Franchise Management For Dummies
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Your franchisees should prove to you that they can keep their commitments to the system after they become a franchisee. At the same time, you are trying to convince them that your system is the right opportunity for them. The best way to accomplish that is to give prospects assignments and dates they need to meet to get it to you. Hold them to those dates. Some of the tasks you can give them during the process include the following:
  • Completing the preliminary and more in-depth application on time
  • Returning the FDD receipt page
  • Meeting with their legal, financial, and other advisors
  • Applying for financing from their bank
  • Looking for locations
  • Researching the demographics of their desired markets, as well as any state or local laws and regulations that may impact their business
  • Visiting some of your locations
  • Coming to Discovery Day
  • Talking to your current and former franchisees
In Item 20 of your FDD is a list of your current franchisees and those who have left the system along with their contact information. Have your prospects contact your current and past franchisees so that they can get comfortable with your franchise system and begin to understand what being a franchisee is all about. This process allows them to ask about your capabilities as a franchisor and also to get answers from franchisees about the financial performance of individual operations that you may not be able to answer.

Although you should not steer your recruits to your most favored franchisees or those who like you the best, you can assist them by matching them up with franchisees in similar markets or to franchisees who share similar profiles. Who the prospects call is their choice, and you should let them know that. Have them give you a list of which franchisees they are likely to call so you can alert those franchisees to expect a call. This will facilitate your current franchisees in giving the prospect information about the system, but refrain from telling the franchisee what to say or what not to say.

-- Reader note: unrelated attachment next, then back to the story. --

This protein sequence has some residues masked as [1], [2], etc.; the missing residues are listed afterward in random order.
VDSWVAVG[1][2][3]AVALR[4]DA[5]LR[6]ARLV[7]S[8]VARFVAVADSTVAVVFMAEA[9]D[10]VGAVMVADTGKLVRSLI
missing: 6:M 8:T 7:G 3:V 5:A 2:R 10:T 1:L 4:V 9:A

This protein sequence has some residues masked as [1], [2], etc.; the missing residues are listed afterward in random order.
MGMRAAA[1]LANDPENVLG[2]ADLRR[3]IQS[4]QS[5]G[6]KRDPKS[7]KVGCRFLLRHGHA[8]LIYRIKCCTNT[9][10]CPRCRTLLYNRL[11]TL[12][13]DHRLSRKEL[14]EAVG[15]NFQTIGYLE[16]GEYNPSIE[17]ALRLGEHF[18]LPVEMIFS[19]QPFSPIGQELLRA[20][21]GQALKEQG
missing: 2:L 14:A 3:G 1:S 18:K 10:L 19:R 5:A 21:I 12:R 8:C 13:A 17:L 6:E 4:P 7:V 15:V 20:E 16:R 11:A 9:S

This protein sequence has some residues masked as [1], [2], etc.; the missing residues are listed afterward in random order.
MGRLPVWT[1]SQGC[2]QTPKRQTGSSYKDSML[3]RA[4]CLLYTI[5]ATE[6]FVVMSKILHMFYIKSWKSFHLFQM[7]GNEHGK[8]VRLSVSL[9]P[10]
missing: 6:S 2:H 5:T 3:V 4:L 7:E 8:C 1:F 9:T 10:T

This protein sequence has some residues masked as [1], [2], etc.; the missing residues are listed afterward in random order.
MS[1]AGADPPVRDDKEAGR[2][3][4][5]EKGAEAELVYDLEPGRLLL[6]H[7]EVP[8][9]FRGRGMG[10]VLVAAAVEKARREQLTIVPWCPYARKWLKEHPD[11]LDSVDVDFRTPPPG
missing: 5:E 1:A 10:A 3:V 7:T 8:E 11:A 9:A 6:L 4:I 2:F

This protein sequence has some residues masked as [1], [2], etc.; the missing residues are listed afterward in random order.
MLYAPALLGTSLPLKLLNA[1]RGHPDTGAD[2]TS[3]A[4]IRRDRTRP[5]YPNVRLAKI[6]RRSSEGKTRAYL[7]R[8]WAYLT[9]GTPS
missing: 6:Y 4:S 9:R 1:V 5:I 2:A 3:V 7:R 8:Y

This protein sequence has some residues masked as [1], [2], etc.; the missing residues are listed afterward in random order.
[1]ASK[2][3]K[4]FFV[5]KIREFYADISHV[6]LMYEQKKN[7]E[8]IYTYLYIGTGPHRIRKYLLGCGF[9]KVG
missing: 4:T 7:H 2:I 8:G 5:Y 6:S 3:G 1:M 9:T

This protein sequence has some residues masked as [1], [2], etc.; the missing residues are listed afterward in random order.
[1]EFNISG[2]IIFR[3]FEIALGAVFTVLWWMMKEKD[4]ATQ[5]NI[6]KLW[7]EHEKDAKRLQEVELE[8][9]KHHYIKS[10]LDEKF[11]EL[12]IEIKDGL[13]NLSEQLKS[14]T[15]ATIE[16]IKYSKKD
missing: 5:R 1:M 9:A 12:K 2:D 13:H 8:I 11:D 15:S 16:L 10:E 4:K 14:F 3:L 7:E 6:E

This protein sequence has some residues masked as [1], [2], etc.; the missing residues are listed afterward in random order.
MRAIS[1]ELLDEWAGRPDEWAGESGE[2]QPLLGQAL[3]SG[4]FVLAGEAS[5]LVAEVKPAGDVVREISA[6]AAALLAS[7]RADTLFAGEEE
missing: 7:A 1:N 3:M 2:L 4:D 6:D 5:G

Make sure you call each franchisee that the prospect has called so you can get feedback on the prospect. You also want to hear the types of questions the prospect is asking, which will give you a good indication of how serious they are about your opportunity and what their doubts or concerns may be.

Follow up with prospects on the calls they’re making to ensure they’re getting the information they need. Address any issues or concerns that may have surfaced during their due diligence. The recruiting process is a two-way street, and making sure your prospective franchisees are comfortable with your system is as important as you being comfortable with them.

When a potential franchisee checks in with your existing franchisees, you can also get incredibly important feedback on your performance as a franchisor. What will your current franchisees tell a prospect about you? Hopefully, you’ve lived up to the promises you made to your franchisees so that you get the positive validation necessary to convince prospective franchisees that your system is right for them. If not, make it a priority for you to do better.

Some franchisors will pay a commission or provide some form of monetary reward to franchisees that participate in the recruitment process. Take care if you choose to do so and discuss this carefully with your consultant and attorney. Paying money or providing other material rewards to your franchisees could technically turn them into a broker or sales agent.

Many franchisors use a validation service that independently contacts your franchisees and scores your system.

About This Article

This article is from the book:

About the book authors:

Michael H. Seid is the founder and Managing Director of MSA Worldwide, the leading strategic and tactical advisory firm in franchising. Joyce Mazero is a partner and Co-Chair of Gardere's Global Supply Network Industry Practice, internationally recognized and trusted legal advisors dedicated to excellence in franchising.

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